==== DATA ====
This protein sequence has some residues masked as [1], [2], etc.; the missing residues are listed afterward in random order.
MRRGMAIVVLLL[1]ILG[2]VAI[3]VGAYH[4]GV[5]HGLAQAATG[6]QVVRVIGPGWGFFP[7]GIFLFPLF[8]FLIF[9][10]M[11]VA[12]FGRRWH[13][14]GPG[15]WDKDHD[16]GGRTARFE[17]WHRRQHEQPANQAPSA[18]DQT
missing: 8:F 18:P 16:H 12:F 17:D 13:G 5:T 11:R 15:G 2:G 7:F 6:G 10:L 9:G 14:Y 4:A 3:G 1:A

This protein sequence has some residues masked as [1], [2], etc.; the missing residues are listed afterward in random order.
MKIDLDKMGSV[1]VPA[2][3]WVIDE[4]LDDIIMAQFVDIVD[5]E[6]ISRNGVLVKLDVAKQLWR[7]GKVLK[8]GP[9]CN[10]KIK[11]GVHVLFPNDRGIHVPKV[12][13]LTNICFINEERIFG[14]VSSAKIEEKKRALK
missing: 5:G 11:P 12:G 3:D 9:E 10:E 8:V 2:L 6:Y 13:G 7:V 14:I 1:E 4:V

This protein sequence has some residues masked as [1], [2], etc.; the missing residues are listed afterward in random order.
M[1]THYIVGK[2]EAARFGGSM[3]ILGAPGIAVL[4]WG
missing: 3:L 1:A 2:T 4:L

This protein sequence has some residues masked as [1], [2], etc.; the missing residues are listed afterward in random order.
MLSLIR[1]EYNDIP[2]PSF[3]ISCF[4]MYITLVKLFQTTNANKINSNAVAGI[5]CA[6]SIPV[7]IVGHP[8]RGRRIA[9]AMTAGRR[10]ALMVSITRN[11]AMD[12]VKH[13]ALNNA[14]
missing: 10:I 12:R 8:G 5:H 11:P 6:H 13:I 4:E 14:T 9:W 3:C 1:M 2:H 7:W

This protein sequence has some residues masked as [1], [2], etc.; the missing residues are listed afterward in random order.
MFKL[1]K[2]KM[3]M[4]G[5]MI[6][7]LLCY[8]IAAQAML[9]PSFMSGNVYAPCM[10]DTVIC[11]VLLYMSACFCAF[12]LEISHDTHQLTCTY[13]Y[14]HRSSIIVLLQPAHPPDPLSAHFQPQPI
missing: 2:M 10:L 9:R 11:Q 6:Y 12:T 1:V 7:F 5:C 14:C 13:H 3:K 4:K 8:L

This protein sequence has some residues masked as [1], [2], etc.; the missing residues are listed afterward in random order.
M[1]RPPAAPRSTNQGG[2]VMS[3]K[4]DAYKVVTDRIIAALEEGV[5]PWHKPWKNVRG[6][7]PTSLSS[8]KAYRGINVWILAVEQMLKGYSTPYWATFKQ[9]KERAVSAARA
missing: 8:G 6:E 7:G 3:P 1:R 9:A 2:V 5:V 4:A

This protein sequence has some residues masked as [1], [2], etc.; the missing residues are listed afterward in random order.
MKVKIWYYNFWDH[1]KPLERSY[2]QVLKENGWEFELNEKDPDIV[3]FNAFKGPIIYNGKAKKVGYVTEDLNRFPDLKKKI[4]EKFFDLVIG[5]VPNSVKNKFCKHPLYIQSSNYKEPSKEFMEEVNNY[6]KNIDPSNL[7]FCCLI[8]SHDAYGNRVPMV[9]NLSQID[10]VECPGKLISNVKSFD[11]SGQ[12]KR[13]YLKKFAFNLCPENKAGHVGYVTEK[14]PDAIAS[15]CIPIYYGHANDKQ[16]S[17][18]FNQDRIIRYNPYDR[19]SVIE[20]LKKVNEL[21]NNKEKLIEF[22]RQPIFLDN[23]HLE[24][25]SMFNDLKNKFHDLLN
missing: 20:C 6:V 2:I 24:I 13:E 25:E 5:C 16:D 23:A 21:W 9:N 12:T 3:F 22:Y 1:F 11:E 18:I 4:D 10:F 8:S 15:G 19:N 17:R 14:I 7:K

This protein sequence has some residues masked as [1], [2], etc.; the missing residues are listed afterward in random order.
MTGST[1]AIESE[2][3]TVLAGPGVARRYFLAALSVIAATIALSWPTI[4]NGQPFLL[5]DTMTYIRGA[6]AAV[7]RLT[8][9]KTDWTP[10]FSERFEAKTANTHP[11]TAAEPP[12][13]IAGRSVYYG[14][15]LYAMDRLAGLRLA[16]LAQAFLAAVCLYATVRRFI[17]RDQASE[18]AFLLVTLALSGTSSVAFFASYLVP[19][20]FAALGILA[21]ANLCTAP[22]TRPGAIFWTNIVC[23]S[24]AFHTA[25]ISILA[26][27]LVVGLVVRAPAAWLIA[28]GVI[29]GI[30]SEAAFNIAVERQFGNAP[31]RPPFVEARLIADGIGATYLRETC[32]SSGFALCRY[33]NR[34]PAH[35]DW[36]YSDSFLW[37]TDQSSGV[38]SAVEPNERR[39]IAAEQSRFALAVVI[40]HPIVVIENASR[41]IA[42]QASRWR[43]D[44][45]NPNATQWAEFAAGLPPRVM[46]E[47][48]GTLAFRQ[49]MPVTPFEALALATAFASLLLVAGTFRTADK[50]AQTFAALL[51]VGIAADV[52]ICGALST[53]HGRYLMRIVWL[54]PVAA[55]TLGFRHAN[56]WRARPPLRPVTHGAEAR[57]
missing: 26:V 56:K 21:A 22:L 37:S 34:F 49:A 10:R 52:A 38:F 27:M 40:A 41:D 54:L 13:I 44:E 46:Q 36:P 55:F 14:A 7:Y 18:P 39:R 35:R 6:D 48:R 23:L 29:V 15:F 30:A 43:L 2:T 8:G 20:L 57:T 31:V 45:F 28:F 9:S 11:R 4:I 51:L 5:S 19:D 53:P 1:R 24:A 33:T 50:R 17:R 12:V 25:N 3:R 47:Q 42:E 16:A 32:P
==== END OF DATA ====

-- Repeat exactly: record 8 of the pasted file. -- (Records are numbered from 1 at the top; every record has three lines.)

This protein sequence has some residues masked as [1], [2], etc.; the missing residues are listed afterward in random order.
MTGST[1]AIESE[2][3]TVLAGPGVARRYFLAALSVIAATIALSWPTI[4]NGQPFLL[5]DTMTYIRGA[6]AAV[7]RLT[8][9]KTDWTP[10]FSERFEAKTANTHP[11]TAAEPP[12][13]IAGRSVYYG[14][15]LYAMDRLAGLRLA[16]LAQAFLAAVCLYATVRRFI[17]RDQASE[18]AFLLVTLALSGTSSVAFFASYLVP[19][20]FAALGILA[21]ANLCTAP[22]TRPGAIFWTNIVC[23]S[24]AFHTA[25]ISILA[26][27]LVVGLVVRAPAAWLIA[28]GVI[29]GI[30]SEAAFNIAVERQFGNAP[31]RPPFVEARLIADGIGATYLRETC[32]SSGFALCRY[33]NR[34]PAH[35]DW[36]YSDSFLW[37]TDQSSGV[38]SAVEPNERR[39]IAAEQSRFALAVVI[40]HPIVVIENASR[41]IA[42]QASRWR[43]D[44][45]NPNATQWAEFAAGLPPRVM[46]E[47][48]GTLAFRQ[49]MPVTPFEALALATAFASLLLVAGTFRTADK[50]AQTFAALL[51]VGIAADV[52]ICGALST[53]HGRYLMRIVWL[54]PVAA[55]TLGFRHAN[56]WRARPPLRPVTHGAEAR[57]
missing: 26:V 56:K 21:A 22:L 37:S 34:F 49:A 10:R 52:A 38:F 27:M 40:A 41:D 54:L 13:I 44:E 46:Q 36:P 55:F 14:A 7:Y 18:P 39:R 35:R 6:D 48:R 23:L 29:V 15:F 30:A 43:L 2:T 8:G 20:L 57:T 31:V 45:F 28:F 9:S 11:R 4:I 51:L 5:S 19:D 53:P 1:R 24:A 33:T 50:R 17:R 12:V 25:N 3:R 47:Q 42:E 16:A 32:P